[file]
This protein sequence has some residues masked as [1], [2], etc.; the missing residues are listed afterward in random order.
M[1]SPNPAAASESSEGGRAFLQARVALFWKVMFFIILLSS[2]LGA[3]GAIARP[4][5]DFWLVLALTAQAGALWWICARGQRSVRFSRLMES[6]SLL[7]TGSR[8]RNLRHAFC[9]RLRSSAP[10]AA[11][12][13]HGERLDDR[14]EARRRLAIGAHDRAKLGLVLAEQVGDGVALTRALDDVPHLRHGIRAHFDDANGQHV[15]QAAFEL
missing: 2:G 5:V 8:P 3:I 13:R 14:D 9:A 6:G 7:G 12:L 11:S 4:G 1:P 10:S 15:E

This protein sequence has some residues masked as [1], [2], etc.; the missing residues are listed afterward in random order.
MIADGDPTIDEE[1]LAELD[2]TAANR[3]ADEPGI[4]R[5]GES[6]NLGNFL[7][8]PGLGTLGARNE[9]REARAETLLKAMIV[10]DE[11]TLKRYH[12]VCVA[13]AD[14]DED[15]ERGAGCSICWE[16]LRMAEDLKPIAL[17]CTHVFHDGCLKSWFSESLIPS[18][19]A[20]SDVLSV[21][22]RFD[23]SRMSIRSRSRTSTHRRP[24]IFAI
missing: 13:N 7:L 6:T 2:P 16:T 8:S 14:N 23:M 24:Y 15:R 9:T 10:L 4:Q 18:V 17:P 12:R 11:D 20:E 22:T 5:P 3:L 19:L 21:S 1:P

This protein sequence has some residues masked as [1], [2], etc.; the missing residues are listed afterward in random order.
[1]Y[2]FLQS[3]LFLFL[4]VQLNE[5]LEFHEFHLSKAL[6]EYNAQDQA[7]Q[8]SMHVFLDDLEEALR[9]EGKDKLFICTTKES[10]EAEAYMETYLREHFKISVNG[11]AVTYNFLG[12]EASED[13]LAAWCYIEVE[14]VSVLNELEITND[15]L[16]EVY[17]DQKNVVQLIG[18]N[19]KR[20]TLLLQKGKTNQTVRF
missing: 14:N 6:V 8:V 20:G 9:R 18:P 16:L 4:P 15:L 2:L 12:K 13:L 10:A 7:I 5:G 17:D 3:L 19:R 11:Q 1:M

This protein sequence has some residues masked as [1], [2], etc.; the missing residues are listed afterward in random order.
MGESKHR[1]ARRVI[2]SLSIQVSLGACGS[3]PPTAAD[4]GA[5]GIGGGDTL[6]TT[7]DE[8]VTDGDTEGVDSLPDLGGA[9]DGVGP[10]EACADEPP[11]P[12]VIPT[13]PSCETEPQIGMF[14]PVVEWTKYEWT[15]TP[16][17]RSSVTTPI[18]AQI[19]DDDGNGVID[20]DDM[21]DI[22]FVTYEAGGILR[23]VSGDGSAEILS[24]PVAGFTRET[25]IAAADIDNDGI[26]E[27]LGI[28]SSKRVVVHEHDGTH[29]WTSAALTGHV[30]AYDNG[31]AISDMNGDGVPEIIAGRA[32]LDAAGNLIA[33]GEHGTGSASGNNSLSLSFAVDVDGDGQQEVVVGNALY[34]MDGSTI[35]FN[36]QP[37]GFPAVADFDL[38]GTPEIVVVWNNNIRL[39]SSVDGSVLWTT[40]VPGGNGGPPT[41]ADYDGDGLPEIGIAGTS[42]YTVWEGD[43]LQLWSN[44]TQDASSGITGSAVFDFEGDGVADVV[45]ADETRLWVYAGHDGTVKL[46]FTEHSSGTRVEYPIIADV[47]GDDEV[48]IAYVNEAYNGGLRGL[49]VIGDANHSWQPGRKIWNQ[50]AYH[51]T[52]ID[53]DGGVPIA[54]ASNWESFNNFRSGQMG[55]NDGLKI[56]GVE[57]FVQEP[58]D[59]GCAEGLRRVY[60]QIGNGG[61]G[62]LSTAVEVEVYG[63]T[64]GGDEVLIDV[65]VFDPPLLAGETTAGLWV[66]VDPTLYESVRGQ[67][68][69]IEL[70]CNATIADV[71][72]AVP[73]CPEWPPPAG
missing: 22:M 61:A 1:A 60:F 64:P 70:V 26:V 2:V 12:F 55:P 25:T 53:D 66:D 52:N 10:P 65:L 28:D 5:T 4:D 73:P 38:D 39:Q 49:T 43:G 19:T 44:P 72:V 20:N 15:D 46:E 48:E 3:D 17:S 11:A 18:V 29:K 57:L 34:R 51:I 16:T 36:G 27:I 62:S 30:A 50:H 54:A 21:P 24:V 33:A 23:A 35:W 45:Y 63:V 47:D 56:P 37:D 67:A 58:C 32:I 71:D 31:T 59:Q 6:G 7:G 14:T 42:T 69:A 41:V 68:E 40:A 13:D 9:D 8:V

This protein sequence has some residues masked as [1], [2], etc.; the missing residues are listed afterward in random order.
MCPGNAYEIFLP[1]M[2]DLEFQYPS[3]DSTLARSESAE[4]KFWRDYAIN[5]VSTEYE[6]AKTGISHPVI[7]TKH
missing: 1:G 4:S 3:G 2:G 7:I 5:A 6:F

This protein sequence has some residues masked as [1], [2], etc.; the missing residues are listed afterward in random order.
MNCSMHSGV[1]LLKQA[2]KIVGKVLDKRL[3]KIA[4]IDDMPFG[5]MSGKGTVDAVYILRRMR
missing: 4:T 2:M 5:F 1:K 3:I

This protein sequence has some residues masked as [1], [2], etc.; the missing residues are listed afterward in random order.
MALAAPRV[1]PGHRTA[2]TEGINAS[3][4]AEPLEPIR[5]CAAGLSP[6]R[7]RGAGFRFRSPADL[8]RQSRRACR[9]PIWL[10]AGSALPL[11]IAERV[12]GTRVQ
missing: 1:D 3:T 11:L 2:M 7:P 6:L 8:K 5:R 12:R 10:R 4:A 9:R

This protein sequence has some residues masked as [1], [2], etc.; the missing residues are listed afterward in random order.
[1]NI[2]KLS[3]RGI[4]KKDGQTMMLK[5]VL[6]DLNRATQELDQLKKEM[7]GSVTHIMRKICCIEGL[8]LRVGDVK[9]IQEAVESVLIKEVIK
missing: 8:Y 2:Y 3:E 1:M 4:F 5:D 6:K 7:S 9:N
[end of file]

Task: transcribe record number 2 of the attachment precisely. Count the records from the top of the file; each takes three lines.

This protein sequence has some residues masked as [1], [2], etc.; the missing residues are listed afterward in random order.
MIADGDPTIDEE[1]LAELD[2]TAANR[3]ADEPGI[4]R[5]GES[6]NLGNFL[7][8]PGLGTLGARNE[9]REARAETLLKAMIV[10]DE[11]TLKRYH[12]VCVA[13]AD[14]DED[15]ERGAGCSICWE[16]LRMAEDLKPIAL[17]CTHVFHDGCLKSWFSESLIPS[18][19]A[20]SDVLSV[21][22]RFD[23]SRMSIRSRSRTSTHRRP[24]IFAI
missing: 13:N 7:L 6:T 2:P 16:T 8:S 14:N 23:M 24:Y 15:R 9:T 10:L 4:Q 18:V 17:P 12:R 11:D 20:E 22:T 5:P 3:L 19:L 21:S 1:P